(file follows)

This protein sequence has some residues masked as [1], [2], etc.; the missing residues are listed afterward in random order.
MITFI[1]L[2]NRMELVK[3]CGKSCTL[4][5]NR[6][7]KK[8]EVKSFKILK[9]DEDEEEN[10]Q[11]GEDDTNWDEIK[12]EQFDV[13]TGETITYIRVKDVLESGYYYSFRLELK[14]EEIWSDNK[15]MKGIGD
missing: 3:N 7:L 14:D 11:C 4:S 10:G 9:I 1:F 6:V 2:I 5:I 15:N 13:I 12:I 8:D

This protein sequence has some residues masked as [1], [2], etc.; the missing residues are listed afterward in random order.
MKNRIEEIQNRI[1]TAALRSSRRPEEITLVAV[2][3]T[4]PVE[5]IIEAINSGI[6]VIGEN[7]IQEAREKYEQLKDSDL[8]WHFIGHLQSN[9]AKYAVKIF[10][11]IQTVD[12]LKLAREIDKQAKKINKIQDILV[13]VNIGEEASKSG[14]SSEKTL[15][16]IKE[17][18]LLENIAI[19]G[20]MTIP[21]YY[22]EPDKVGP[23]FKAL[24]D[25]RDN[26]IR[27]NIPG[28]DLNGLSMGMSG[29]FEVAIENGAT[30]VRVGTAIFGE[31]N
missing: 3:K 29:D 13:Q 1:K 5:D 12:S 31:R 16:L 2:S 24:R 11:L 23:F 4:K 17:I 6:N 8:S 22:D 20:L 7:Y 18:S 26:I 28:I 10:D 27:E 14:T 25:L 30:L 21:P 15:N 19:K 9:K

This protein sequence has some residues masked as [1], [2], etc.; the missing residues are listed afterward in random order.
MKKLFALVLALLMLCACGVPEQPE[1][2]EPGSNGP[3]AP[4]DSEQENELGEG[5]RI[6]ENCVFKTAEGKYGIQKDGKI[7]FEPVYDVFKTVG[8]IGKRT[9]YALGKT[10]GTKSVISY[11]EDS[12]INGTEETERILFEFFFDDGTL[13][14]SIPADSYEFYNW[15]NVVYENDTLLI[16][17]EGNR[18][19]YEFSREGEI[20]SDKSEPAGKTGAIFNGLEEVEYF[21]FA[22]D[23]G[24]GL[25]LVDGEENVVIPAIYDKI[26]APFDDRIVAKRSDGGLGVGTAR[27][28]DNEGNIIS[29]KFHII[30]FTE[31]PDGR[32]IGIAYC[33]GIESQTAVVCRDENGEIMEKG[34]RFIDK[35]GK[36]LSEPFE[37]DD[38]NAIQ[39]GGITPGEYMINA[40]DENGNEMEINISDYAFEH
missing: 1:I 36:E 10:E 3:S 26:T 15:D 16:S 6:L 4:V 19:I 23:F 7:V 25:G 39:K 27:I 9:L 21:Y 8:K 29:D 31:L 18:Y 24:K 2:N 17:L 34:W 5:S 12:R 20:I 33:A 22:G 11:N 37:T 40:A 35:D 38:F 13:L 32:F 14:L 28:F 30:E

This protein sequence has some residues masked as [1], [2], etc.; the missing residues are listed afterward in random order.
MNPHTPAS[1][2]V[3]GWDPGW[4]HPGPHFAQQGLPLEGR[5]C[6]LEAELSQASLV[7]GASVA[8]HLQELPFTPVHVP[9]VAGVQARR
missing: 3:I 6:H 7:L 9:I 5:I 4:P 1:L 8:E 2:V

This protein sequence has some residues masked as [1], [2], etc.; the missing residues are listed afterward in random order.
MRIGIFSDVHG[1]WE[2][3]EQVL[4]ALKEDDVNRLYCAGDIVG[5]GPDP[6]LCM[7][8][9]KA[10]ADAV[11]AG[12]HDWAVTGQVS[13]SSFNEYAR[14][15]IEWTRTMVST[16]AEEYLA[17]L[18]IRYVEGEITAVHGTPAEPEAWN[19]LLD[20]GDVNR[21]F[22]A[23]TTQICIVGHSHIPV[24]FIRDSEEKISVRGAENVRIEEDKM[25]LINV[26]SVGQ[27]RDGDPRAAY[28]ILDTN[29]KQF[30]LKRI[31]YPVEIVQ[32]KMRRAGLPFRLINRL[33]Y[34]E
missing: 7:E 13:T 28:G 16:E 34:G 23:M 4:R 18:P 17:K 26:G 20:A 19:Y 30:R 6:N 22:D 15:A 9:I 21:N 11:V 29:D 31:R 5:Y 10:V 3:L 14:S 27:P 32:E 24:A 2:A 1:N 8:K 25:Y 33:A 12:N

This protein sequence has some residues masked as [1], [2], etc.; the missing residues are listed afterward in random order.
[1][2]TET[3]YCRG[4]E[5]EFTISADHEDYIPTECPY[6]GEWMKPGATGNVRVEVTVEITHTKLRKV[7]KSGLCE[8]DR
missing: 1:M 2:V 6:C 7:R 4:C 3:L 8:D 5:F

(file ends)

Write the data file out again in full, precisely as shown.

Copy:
This protein sequence has some residues masked as [1], [2], etc.; the missing residues are listed afterward in random order.
MITFI[1]L[2]NRMELVK[3]CGKSCTL[4][5]NR[6][7]KK[8]EVKSFKILK[9]DEDEEEN[10]Q[11]GEDDTNWDEIK[12]EQFDV[13]TGETITYIRVKDVLESGYYYSFRLELK[14]EEIWSDNK[15]MKGIGD
missing: 3:N 7:L 14:D 11:C 4:S 10:G 9:I 1:F 6:V 2:I 5:I 15:N 13:I 12:I 8:D

This protein sequence has some residues masked as [1], [2], etc.; the missing residues are listed afterward in random order.
MKNRIEEIQNRI[1]TAALRSSRRPEEITLVAV[2][3]T[4]PVE[5]IIEAINSGI[6]VIGEN[7]IQEAREKYEQLKDSDL[8]WHFIGHLQSN[9]AKYAVKIF[10][11]IQTVD[12]LKLAREIDKQAKKINKIQDILV[13]VNIGEEASKSG[14]SSEKTL[15][16]IKE[17][18]LLENIAI[19]G[20]MTIP[21]YY[22]EPDKVGP[23]FKAL[24]D[25]RDN[26]IR[27]NIPG[28]DLNGLSMGMSG[29]FEVAIENGAT[30]VRVGTAIFGE[31]N
missing: 3:K 29:D 13:Q 1:K 5:D 12:S 31:R 16:L 2:S 24:R 11:L 23:F 4:K 17:I 6:N 8:S 22:D 20:L 7:Y 18:S 26:I 28:I 10:D 27:E 14:T 25:L 30:L 21:P 15:N 19:K 9:K

This protein sequence has some residues masked as [1], [2], etc.; the missing residues are listed afterward in random order.
MKKLFALVLALLMLCACGVPEQPE[1][2]EPGSNGP[3]AP[4]DSEQENELGEG[5]RI[6]ENCVFKTAEGKYGIQKDGKI[7]FEPVYDVFKTVG[8]IGKRT[9]YALGKT[10]GTKSVISY[11]EDS[12]INGTEETERILFEFFFDDGTL[13][14]SIPADSYEFYNW[15]NVVYENDTLLI[16][17]EGNR[18][19]YEFSREGEI[20]SDKSEPAGKTGAIFNGLEEVEYF[21]FA[22]D[23]G[24]GL[25]LVDGEENVVIPAIYDKI[26]APFDDRIVAKRSDGGLGVGTAR[27][28]DNEGNIIS[29]KFHII[30]FTE[31]PDGR[32]IGIAYC[33]GIESQTAVVCRDENGEIMEKG[34]RFIDK[35]GK[36]LSEPFE[37]DD[38]NAIQ[39]GGITPGEYMINA[40]DENGNEMEINISDYAFEH
missing: 1:I 36:E 10:E 3:S 26:T 15:D 16:S 6:L 4:V 19:I 23:F 7:V 25:G 39:K 27:I 9:L 21:Y 8:K 29:D 31:L 18:Y 24:K 2:N 17:L 34:W 5:S 12:R 20:I 33:A 22:G 11:N 37:T 40:A 35:D 38:F 13:L 32:F 14:L 28:F 30:E

This protein sequence has some residues masked as [1], [2], etc.; the missing residues are listed afterward in random order.
MNPHTPAS[1][2]V[3]GWDPGW[4]HPGPHFAQQGLPLEGR[5]C[6]LEAELSQASLV[7]GASVA[8]HLQELPFTPVHVP[9]VAGVQARR
missing: 3:I 6:H 7:L 9:I 5:I 4:P 1:L 8:E 2:V

This protein sequence has some residues masked as [1], [2], etc.; the missing residues are listed afterward in random order.
MRIGIFSDVHG[1]WE[2][3]EQVL[4]ALKEDDVNRLYCAGDIVG[5]GPDP[6]LCM[7][8][9]KA[10]ADAV[11]AG[12]HDWAVTGQVS[13]SSFNEYAR[14][15]IEWTRTMVST[16]AEEYLA[17]L[18]IRYVEGEITAVHGTPAEPEAWN[19]LLD[20]GDVNR[21]F[22]A[23]TTQICIVGHSHIPV[24]FIRDSEEKISVRGAENVRIEEDKM[25]LINV[26]SVGQ[27]RDGDPRAAY[28]ILDTN[29]KQF[30]LKRI[31]YPVEIVQ[32]KMRRAGLPFRLINRL[33]Y[34]E
missing: 7:E 13:T 28:G 16:E 34:G 23:M 4:R 18:P 17:K 26:G 20:A 19:Y 30:R 6:N 22:D 15:A 9:I 21:N 11:V 29:D 31:R 5:Y 10:V 3:L 14:S 27:P 32:E 24:A 2:A 1:N 8:K 25:Y 33:A 12:N

This protein sequence has some residues masked as [1], [2], etc.; the missing residues are listed afterward in random order.
[1][2]TET[3]YCRG[4]E[5]EFTISADHEDYIPTECPY[6]GEWMKPGATGNVRVEVTVEITHTKLRKV[7]KSGLCE[8]DR
missing: 1:M 2:V 6:C 7:R 4:C 3:L 8:D 5:F